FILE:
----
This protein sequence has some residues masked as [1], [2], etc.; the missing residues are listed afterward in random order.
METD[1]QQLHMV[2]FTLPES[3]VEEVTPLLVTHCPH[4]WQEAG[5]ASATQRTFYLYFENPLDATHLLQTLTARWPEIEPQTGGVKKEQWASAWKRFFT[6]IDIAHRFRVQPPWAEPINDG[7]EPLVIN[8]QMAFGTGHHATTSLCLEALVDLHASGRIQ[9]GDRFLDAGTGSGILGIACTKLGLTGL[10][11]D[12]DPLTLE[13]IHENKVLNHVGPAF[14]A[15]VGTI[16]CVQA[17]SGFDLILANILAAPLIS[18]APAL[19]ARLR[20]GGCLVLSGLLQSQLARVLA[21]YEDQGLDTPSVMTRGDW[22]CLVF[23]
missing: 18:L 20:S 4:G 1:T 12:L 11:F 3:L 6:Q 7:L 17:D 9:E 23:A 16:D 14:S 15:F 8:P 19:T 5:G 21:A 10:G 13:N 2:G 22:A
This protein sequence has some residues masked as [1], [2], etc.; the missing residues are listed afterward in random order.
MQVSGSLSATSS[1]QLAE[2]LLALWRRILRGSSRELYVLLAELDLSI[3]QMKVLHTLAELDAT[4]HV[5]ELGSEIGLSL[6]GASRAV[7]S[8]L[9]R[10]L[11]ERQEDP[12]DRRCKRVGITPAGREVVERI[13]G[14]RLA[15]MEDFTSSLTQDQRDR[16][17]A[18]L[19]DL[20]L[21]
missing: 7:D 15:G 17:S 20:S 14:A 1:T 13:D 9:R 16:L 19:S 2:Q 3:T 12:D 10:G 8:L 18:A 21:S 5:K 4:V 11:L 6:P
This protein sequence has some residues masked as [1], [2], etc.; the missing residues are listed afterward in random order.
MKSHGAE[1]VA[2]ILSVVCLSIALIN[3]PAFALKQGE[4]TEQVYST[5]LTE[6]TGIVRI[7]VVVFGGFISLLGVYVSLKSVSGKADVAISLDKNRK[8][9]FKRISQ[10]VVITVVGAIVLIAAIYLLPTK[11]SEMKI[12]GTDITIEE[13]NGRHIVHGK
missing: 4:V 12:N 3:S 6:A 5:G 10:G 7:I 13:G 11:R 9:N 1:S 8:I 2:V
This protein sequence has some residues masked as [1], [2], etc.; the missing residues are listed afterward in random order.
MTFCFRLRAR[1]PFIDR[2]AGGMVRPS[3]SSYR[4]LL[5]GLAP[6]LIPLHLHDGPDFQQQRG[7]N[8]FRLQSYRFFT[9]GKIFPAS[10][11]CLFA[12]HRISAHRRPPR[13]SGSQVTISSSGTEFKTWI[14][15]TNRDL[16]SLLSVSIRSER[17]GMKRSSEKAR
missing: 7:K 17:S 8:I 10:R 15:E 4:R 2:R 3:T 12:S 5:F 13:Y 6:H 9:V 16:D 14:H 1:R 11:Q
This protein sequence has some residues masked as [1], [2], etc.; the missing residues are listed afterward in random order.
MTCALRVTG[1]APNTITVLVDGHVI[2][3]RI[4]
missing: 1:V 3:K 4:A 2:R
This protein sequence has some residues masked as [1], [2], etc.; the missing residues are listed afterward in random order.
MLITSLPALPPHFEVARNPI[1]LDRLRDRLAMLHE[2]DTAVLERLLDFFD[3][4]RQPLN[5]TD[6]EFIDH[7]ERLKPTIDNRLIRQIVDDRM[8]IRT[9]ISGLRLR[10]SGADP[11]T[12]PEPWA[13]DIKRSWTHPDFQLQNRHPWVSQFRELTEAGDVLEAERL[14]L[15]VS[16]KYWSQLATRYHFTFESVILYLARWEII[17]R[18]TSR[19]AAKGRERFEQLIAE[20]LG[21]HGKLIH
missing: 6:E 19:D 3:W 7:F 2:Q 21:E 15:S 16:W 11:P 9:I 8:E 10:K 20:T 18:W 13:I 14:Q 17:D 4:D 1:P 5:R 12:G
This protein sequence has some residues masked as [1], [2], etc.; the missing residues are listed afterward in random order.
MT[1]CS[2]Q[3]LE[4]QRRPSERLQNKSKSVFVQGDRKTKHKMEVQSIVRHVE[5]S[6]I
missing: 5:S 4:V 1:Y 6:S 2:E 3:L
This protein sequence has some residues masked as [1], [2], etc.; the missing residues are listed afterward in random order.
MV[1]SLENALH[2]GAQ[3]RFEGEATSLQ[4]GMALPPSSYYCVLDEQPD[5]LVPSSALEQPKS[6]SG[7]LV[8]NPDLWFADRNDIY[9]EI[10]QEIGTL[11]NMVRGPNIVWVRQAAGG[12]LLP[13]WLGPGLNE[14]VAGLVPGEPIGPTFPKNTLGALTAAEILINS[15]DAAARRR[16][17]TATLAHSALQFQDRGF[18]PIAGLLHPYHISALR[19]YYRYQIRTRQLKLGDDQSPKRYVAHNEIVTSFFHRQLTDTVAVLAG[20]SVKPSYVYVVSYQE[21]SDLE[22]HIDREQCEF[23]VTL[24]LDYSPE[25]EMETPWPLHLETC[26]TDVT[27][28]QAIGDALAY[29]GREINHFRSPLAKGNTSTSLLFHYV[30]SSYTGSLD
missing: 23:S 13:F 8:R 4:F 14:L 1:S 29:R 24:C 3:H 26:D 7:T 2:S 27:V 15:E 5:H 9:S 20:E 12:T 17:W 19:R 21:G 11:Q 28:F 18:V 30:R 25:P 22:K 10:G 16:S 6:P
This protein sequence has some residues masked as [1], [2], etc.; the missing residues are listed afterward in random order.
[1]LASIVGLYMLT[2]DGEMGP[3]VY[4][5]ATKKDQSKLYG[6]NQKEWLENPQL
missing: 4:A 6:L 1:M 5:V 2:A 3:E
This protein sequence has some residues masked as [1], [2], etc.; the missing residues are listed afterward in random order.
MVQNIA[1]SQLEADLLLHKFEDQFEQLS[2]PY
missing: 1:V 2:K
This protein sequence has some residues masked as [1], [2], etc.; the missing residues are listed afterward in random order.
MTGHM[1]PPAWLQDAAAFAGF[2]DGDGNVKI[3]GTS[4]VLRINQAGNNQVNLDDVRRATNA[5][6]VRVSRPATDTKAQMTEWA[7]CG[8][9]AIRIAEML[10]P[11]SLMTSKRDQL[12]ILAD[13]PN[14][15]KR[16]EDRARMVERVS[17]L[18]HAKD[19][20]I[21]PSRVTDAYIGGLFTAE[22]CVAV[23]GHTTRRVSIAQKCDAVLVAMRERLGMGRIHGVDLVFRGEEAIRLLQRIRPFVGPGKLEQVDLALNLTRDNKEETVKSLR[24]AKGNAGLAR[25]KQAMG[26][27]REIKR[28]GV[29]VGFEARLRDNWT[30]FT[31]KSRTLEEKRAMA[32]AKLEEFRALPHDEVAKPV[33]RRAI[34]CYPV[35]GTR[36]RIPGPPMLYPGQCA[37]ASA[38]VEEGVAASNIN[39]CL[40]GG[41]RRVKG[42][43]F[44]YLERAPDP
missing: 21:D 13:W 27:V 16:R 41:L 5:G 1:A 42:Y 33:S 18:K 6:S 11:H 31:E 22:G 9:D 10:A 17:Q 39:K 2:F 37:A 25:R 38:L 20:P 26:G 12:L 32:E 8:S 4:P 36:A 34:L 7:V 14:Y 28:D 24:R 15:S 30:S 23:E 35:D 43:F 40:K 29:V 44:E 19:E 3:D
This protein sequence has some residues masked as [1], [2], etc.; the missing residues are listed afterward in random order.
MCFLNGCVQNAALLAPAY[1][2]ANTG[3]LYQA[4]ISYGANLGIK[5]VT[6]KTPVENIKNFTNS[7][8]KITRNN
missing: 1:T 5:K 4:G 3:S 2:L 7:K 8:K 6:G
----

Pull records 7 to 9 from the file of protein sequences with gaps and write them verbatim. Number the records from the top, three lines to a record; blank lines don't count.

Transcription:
This protein sequence has some residues masked as [1], [2], etc.; the missing residues are listed afterward in random order.
MT[1]CS[2]Q[3]LE[4]QRRPSERLQNKSKSVFVQGDRKTKHKMEVQSIVRHVE[5]S[6]I
missing: 5:S 4:V 1:Y 6:S 2:E 3:L
This protein sequence has some residues masked as [1], [2], etc.; the missing residues are listed afterward in random order.
MV[1]SLENALH[2]GAQ[3]RFEGEATSLQ[4]GMALPPSSYYCVLDEQPD[5]LVPSSALEQPKS[6]SG[7]LV[8]NPDLWFADRNDIY[9]EI[10]QEIGTL[11]NMVRGPNIVWVRQAAGG[12]LLP[13]WLGPGLNE[14]VAGLVPGEPIGPTFPKNTLGALTAAEILINS[15]DAAARRR[16][17]TATLAHSALQFQDRGF[18]PIAGLLHPYHISALR[19]YYRYQIRTRQLKLGDDQSPKRYVAHNEIVTSFFHRQLTDTVAVLAG[20]SVKPSYVYVVSYQE[21]SDLE[22]HIDREQCEF[23]VTL[24]LDYSPE[25]EMETPWPLHLETC[26]TDVT[27][28]QAIGDALAY[29]GREINHFRSPLAKGNTSTSLLFHYV[30]SSYTGSLD
missing: 23:S 13:F 8:R 4:F 14:L 1:S 29:R 24:C 3:H 26:D 7:T 2:S 27:V 15:E 5:H 9:S 20:E 12:T 17:W 19:R 21:G 11:Q 28:F 18:V 30:R 25:P 22:K 10:G 16:S 6:P
This protein sequence has some residues masked as [1], [2], etc.; the missing residues are listed afterward in random order.
[1]LASIVGLYMLT[2]DGEMGP[3]VY[4][5]ATKKDQSKLYG[6]NQKEWLENPQL
missing: 4:A 6:L 1:M 5:V 2:A 3:E